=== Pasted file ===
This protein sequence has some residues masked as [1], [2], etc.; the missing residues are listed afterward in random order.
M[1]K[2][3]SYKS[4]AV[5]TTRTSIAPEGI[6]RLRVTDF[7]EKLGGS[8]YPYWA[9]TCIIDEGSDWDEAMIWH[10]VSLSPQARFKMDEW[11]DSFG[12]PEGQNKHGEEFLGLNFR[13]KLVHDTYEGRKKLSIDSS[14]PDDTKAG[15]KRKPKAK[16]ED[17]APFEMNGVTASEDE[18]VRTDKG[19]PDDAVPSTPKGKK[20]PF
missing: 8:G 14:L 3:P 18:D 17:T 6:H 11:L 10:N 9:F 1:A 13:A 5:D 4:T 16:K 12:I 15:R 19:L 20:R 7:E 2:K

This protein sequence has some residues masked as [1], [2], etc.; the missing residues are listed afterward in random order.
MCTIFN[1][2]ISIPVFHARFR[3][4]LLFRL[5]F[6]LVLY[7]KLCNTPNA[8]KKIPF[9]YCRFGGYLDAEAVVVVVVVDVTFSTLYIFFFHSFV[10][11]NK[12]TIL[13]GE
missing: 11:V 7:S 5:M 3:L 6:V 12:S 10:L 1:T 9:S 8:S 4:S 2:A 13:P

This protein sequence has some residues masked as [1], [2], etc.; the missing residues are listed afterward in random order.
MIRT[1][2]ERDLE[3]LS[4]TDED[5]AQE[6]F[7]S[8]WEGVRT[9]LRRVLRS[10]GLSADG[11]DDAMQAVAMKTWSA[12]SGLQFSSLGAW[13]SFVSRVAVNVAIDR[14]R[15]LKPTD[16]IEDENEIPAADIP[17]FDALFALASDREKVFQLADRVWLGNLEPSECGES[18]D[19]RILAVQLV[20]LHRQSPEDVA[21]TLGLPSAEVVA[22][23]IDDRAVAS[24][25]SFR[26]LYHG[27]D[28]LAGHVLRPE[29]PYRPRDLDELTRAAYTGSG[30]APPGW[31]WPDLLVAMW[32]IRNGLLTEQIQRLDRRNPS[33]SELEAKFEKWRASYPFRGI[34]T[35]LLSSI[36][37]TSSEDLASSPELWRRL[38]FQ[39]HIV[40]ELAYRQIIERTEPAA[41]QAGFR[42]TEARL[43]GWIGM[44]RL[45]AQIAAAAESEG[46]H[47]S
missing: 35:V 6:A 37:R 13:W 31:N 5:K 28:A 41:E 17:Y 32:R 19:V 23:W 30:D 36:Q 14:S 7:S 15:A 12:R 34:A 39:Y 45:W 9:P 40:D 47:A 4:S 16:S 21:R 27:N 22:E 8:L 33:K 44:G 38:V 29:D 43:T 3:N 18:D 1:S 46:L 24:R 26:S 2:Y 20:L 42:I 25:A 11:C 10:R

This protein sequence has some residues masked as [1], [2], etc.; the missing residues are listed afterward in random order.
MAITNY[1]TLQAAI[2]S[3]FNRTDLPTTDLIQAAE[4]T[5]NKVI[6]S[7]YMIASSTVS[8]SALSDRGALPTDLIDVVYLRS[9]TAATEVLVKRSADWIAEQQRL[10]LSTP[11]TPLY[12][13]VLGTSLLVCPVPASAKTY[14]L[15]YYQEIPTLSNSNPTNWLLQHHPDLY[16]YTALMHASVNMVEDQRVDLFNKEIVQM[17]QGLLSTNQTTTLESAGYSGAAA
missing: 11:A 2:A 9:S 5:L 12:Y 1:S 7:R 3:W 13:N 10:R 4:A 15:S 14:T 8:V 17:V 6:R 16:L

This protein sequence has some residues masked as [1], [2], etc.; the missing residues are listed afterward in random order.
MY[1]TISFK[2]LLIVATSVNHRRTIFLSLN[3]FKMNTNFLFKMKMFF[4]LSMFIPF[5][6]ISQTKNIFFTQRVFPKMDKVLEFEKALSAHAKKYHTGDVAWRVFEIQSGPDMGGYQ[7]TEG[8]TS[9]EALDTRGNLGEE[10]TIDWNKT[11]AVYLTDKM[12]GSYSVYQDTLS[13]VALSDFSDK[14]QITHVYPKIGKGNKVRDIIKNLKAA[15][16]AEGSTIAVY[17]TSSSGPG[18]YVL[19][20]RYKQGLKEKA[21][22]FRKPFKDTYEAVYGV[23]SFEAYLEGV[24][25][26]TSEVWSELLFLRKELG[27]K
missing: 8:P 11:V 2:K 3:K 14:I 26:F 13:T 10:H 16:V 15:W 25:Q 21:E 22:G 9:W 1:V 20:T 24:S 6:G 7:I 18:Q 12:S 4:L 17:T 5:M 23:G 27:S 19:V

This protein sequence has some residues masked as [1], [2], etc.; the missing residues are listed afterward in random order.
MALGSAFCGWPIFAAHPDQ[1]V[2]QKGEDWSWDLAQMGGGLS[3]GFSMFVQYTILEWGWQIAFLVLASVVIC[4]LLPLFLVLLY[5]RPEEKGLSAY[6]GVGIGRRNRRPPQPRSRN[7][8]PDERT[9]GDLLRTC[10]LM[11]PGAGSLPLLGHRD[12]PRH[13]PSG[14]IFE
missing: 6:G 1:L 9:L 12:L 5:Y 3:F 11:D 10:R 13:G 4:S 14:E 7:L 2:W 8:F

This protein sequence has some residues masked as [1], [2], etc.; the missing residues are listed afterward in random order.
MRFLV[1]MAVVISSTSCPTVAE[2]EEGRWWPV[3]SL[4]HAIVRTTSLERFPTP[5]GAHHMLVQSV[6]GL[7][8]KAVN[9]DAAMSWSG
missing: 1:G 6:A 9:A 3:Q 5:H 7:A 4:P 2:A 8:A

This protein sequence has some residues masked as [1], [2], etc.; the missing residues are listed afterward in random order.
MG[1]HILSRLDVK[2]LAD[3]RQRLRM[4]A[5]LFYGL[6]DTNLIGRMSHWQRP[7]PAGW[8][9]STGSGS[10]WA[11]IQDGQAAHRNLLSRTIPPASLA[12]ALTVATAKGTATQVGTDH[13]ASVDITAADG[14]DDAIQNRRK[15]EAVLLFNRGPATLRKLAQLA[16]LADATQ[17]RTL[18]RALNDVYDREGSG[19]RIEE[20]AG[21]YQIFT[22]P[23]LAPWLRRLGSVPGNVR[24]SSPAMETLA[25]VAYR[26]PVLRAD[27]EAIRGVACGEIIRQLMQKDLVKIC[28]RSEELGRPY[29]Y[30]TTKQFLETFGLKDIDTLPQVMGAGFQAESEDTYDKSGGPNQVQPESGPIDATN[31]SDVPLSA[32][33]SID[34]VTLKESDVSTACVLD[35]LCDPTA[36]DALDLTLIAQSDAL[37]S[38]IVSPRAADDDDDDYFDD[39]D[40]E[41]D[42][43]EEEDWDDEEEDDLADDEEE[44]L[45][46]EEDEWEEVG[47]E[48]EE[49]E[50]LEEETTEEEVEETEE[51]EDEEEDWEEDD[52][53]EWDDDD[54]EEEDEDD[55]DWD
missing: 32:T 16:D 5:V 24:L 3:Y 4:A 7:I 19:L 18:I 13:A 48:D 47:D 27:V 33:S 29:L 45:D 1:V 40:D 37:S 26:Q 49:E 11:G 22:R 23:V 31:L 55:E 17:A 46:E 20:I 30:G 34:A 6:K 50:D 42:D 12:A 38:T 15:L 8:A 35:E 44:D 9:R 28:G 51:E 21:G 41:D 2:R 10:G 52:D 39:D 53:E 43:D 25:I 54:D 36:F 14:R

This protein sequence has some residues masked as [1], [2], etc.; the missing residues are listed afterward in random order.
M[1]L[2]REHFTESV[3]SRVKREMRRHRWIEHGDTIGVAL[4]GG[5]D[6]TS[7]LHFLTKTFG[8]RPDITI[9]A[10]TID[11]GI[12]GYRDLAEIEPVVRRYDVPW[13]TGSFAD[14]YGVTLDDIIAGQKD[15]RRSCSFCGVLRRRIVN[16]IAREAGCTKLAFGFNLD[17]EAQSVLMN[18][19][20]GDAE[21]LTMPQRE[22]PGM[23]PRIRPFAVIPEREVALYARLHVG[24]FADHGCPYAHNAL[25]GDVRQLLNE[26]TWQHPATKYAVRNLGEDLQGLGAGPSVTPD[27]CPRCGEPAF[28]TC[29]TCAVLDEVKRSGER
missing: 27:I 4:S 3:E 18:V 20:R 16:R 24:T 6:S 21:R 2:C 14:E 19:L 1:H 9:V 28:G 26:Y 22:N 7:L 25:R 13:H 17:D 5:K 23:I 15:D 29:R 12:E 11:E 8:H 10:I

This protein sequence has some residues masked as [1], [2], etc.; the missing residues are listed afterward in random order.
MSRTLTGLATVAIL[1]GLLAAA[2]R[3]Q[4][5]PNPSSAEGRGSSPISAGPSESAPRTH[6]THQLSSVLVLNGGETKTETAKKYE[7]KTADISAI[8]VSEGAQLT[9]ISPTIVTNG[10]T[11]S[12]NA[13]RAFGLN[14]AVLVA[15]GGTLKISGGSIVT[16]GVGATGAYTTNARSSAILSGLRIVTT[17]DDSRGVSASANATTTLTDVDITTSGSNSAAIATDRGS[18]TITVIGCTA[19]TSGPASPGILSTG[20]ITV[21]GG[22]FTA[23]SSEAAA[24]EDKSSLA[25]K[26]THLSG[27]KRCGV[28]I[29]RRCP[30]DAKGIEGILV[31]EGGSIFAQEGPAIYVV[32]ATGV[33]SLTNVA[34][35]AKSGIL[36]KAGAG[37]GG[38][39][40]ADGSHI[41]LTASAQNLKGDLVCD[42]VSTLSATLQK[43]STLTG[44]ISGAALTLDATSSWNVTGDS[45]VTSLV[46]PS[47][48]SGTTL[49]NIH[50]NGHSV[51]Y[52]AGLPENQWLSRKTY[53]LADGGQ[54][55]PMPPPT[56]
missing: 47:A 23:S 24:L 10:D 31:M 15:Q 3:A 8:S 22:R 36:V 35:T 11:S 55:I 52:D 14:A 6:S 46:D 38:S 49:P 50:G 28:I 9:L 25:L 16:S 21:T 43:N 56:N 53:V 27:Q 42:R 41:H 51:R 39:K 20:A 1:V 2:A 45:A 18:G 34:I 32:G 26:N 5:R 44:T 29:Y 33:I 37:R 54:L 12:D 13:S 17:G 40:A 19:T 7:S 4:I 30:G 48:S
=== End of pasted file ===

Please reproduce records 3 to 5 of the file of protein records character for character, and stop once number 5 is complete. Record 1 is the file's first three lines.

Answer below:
This protein sequence has some residues masked as [1], [2], etc.; the missing residues are listed afterward in random order.
MIRT[1][2]ERDLE[3]LS[4]TDED[5]AQE[6]F[7]S[8]WEGVRT[9]LRRVLRS[10]GLSADG[11]DDAMQAVAMKTWSA[12]SGLQFSSLGAW[13]SFVSRVAVNVAIDR[14]R[15]LKPTD[16]IEDENEIPAADIP[17]FDALFALASDREKVFQLADRVWLGNLEPSECGES[18]D[19]RILAVQLV[20]LHRQSPEDVA[21]TLGLPSAEVVA[22][23]IDDRAVAS[24][25]SFR[26]LYHG[27]D[28]LAGHVLRPE[29]PYRPRDLDELTRAAYTGSG[30]APPGW[31]WPDLLVAMW[32]IRNGLLTEQIQRLDRRNPS[33]SELEAKFEKWRASYPFRGI[34]T[35]LLSSI[36][37]TSSEDLASSPELWRRL[38]FQ[39]HIV[40]ELAYRQIIERTEPAA[41]QAGFR[42]TEARL[43]GWIGM[44]RL[45]AQIAAAAESEG[46]H[47]S
missing: 35:V 6:A 37:R 13:W 31:N 5:K 28:A 41:E 17:Y 32:R 19:V 23:W 30:D 36:Q 14:S 7:S 15:A 12:R 34:A 39:Y 45:W 9:P 40:D 47:A 4:S 16:S 21:R 27:N 22:E 8:L 33:K 44:G 38:V 29:D 43:T 3:N 18:D 1:S 46:L 24:R 26:S 2:Y 20:L 42:I 25:A 11:C 10:R

This protein sequence has some residues masked as [1], [2], etc.; the missing residues are listed afterward in random order.
MAITNY[1]TLQAAI[2]S[3]FNRTDLPTTDLIQAAE[4]T[5]NKVI[6]S[7]YMIASSTVS[8]SALSDRGALPTDLIDVVYLRS[9]TAATEVLVKRSADWIAEQQRL[10]LSTP[11]TPLY[12][13]VLGTSLLVCPVPASAKTY[14]L[15]YYQEIPTLSNSNPTNWLLQHHPDLY[16]YTALMHASVNMVEDQRVDLFNKEIVQM[17]QGLLSTNQTTTLESAGYSGAAA
missing: 11:A 2:A 9:S 5:L 12:Y 1:S 7:R 3:W 13:N 10:R 4:A 15:S 14:T 8:V 17:V 6:R 16:L

This protein sequence has some residues masked as [1], [2], etc.; the missing residues are listed afterward in random order.
MY[1]TISFK[2]LLIVATSVNHRRTIFLSLN[3]FKMNTNFLFKMKMFF[4]LSMFIPF[5][6]ISQTKNIFFTQRVFPKMDKVLEFEKALSAHAKKYHTGDVAWRVFEIQSGPDMGGYQ[7]TEG[8]TS[9]EALDTRGNLGEE[10]TIDWNKT[11]AVYLTDKM[12]GSYSVYQDTLS[13]VALSDFSDK[14]QITHVYPKIGKGNKVRDIIKNLKAA[15][16]AEGSTIAVY[17]TSSSGPG[18]YVL[19][20]RYKQGLKEKA[21][22]FRKPFKDTYEAVYGV[23]SFEAYLEGV[24][25][26]TSEVWSELLFLRKELG[27]K
missing: 8:P 11:V 2:K 3:K 14:I 26:F 13:T 10:H 16:V 15:W 25:Q 21:E 22:G 9:W 1:V 20:T 24:S 6:G 7:I 18:Q 12:S 4:L 17:T 5:M 23:G 27:S 19:V